One year after a shock currency move roiled Swiss watchmakers, the industry now faces a fresh cast of crises that's forced the craftsmen of luxury timepieces into an unfamiliar role: travelling salesmen.
Threats of terrorism from Paris to Jakarta, vanishing stock market wealth and the decline of Hong Kong as a luxury hub will make 2016 an even tougher year for watchmakers, executives said at Geneva's watch fair this week. The arrival of the Apple Watch has also put them on the defensive, prompting responses ranging from innovative to cheeky to defiance. The waning demand means salesmen for brands such as Greubel Forsey have had to hit the road more to find clients.
"We expect 2016 to be very, very difficult," Vincent Perriard, chief executive of watchmaker HYT, said on the grounds of the show. "One of our point-of-sales in Paris sold no watches at all, from any brand, from the day of the terrorist attack until now. Zero sales."
A laundry list of woes
A dearth of Chinese tourists after the November 13 killings in Paris has added to a laundry list of woes. The industry, heavily dependent on demand from Asia, is considering scaling back a high-end Hong Kong watch fair. Ulysse Nardin has cut jobs in response to a slowdown in Russia, Richemont plans to decrease investments in manufacturing capacity, and other watchmakers have slashed prices on entry-level models. H. Moser & Cie is looking to new markets like Chicago and Houston.
The rich, instead of buying two, they will buy one.Marc Gaudreault, Parmigiani Fleurier CEO
"It's not any more that you can wait and then you're going to sell," said David Bernard, chief operating officer at Greubel Forsey. The brand, one of Switzerland's most expensive, has introduced a more accessible, simple timepiece starting at 150,000 Swiss francs ($217,000) for clients that can't afford its average price of about 480,000 francs. "Now you need to go, explain, show that you're there and communicate."
The 24 brands exhibiting their latest models in Geneva this week include Cartier and Piaget, whose higher price tags make them more dependent on free-spending Asian buyers. Slumping Chinese equities are eroding middle-class buying power in the region, said Marc Gaudreault, CEO of Parmigiani Fleurier, whose watches sell for about 30,000 francs ($42,400) on average. China's benchmark CSI 300 Index entered a bear market Thursday.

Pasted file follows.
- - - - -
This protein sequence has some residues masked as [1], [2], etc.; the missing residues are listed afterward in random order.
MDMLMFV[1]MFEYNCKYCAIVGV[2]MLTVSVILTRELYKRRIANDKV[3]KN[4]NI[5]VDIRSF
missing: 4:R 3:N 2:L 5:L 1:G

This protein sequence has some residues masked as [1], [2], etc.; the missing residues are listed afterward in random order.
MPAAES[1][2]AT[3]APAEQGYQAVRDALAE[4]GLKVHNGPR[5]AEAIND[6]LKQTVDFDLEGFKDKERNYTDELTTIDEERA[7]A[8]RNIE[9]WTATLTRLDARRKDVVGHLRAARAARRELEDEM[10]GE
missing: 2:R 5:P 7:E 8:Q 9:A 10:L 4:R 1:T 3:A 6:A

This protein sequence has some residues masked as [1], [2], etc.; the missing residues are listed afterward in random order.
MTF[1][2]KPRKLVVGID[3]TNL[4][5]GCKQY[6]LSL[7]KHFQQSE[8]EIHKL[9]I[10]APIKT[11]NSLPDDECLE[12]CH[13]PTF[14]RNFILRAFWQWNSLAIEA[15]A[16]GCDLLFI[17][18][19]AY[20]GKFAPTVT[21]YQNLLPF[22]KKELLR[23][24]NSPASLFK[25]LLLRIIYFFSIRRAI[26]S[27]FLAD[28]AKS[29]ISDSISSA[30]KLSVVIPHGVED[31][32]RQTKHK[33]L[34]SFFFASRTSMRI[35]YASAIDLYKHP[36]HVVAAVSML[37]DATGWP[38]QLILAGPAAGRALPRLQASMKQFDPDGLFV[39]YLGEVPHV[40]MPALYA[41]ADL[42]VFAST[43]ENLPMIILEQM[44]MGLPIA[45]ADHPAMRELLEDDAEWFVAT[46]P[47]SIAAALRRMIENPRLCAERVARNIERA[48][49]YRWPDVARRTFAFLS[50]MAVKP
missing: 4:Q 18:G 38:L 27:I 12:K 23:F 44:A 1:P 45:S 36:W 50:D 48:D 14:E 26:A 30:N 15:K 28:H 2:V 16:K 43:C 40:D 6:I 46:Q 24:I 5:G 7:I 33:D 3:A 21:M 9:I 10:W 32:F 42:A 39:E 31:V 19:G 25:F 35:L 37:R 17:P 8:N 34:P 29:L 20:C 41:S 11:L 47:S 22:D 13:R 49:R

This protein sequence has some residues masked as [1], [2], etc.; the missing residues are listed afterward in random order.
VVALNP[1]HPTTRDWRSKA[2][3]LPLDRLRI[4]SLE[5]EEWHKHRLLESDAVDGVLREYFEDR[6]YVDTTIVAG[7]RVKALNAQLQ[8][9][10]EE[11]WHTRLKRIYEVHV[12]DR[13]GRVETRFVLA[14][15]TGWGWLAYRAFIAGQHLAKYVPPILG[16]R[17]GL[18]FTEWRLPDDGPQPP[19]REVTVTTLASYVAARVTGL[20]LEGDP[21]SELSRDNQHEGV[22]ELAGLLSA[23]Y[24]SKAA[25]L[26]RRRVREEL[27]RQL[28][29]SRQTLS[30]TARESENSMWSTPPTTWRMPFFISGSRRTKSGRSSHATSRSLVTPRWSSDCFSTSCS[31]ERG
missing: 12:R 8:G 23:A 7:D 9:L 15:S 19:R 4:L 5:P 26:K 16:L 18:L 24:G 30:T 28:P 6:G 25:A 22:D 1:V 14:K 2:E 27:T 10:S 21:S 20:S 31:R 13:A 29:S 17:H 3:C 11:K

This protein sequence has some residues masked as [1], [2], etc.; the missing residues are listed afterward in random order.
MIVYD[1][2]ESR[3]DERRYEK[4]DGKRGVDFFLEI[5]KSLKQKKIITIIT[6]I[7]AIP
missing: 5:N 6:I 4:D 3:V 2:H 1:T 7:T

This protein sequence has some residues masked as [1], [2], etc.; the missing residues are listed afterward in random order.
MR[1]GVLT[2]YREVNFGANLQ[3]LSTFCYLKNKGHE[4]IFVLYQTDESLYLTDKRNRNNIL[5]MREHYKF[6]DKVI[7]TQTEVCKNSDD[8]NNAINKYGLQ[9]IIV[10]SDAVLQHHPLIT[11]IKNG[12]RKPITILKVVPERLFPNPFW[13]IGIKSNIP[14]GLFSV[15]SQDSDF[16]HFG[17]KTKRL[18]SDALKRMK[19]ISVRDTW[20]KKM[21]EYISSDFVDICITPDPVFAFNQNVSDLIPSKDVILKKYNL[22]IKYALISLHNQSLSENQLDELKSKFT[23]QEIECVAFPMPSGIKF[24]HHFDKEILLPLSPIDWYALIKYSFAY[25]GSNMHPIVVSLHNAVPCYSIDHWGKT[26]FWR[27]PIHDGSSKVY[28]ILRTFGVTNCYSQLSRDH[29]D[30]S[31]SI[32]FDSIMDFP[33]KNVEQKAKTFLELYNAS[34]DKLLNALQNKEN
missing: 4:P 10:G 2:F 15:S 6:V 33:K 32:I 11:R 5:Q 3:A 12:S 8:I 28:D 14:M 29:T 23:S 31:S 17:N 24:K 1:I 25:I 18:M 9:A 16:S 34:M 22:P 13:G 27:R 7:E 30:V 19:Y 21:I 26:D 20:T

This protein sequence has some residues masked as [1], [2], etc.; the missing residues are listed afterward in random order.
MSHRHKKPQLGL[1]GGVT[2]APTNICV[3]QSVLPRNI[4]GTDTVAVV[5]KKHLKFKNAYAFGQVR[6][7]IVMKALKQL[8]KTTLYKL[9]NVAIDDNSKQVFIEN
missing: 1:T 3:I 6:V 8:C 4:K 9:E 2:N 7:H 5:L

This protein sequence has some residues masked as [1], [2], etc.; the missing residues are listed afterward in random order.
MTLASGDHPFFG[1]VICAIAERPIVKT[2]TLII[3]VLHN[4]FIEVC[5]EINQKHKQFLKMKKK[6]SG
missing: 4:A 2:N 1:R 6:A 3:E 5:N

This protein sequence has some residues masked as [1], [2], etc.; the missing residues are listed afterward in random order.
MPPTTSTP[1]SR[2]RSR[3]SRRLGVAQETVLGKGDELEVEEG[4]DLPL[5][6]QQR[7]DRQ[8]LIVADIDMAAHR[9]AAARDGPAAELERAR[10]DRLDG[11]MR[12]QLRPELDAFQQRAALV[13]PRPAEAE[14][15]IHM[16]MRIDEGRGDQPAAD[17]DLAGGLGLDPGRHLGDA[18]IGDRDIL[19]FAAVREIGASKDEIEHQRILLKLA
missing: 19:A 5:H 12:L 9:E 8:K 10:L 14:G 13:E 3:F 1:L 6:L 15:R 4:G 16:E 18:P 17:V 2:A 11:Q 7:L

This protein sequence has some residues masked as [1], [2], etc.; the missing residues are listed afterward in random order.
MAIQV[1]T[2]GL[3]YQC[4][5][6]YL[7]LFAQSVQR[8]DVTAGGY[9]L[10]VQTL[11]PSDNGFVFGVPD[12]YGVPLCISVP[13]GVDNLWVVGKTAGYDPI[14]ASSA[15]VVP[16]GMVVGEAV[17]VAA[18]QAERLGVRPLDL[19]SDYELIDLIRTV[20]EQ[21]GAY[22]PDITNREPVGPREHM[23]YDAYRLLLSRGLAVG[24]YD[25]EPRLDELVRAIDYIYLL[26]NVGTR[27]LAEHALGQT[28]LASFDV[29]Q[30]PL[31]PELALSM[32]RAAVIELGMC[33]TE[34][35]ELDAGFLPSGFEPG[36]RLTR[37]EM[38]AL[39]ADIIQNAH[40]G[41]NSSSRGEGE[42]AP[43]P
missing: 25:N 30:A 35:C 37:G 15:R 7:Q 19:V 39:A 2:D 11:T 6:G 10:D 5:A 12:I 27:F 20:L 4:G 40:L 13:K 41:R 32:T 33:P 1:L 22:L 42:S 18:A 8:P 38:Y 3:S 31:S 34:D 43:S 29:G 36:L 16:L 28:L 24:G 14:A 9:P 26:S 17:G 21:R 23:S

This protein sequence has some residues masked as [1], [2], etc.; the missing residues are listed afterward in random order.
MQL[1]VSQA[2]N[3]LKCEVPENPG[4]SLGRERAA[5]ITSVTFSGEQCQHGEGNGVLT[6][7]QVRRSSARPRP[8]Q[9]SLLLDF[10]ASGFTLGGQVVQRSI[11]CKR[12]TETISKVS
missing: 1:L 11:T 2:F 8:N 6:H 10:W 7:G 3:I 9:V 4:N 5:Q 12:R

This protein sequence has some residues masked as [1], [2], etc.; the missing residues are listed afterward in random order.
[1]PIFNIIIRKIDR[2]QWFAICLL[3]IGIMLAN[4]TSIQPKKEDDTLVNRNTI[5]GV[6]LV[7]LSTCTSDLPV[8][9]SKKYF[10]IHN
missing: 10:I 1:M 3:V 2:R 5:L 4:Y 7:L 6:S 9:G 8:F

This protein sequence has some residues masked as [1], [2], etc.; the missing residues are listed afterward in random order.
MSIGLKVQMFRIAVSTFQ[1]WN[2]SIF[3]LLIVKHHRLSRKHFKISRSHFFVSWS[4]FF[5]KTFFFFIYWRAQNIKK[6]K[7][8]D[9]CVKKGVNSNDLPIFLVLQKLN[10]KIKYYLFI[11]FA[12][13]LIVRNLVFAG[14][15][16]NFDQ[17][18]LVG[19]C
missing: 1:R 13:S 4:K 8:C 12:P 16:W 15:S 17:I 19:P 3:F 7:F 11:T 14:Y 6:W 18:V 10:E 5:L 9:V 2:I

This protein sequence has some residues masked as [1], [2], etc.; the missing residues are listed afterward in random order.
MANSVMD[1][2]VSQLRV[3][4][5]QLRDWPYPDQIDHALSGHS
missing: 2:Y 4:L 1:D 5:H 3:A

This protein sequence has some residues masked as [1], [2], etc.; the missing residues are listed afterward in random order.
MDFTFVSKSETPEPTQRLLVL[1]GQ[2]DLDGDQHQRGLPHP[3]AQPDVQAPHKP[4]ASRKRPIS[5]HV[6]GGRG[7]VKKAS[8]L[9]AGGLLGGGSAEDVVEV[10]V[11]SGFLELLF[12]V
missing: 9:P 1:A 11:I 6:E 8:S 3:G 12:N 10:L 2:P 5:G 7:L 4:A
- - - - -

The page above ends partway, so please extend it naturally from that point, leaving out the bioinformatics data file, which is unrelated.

"If their money is gone, all of a sudden they can't buy us any more," Gaudreault said. "The rich, instead of buying two, they will buy one."
Just the week before last year's watch salon, the industry was jolted by a surprise decision by the Swiss National Bank to unleash the country's currency. The franc surged, boosting production costs for watchmakers and setting off what Swatch Group AG chief executive Nick Hayek deemed a "tsunami".
While currency concerns still exist, high-end brands displayed less worry about smartwatches, as the gadgets from Apple and others mainly threaten lower-priced timepieces. The Geneva show had one wearable device on display, an intelligent watchstrap by Montblanc called the "e-Strap".
"The Apple Watch, smartwatches, the Google watches -- 99 per cent are under $500," Montblanc chief executive Jerome Lambert said in an interview. "In that price zone, the relevance for fine watchmaking is zero."
That's a bit rich
Swiss watches with wholesale prices of 3000 francs ($4240) and more held up better last year, with exports declining 3.1 per cent in the first 11 months of 2015. Shipments of watches costing 200 francs to 500 francs dropped 8.2 per cent, according to industry data.
"It might be the death of certain brands if they don't react," H. Moser CEO Edouard Meylan said.
H. Moser unveiled a spoof (above) of the Apple Watch with its 24,900-franc "Swiss Alp Watch". It's a mechanical replica of Apple's device, but has none of the functionality. Because it can't make phone calls or send messages, it reconnects people as they have to meet face-to-face, according to a YouTube ad.
"Get a life and upgrade to a mechanical watch," the ad says.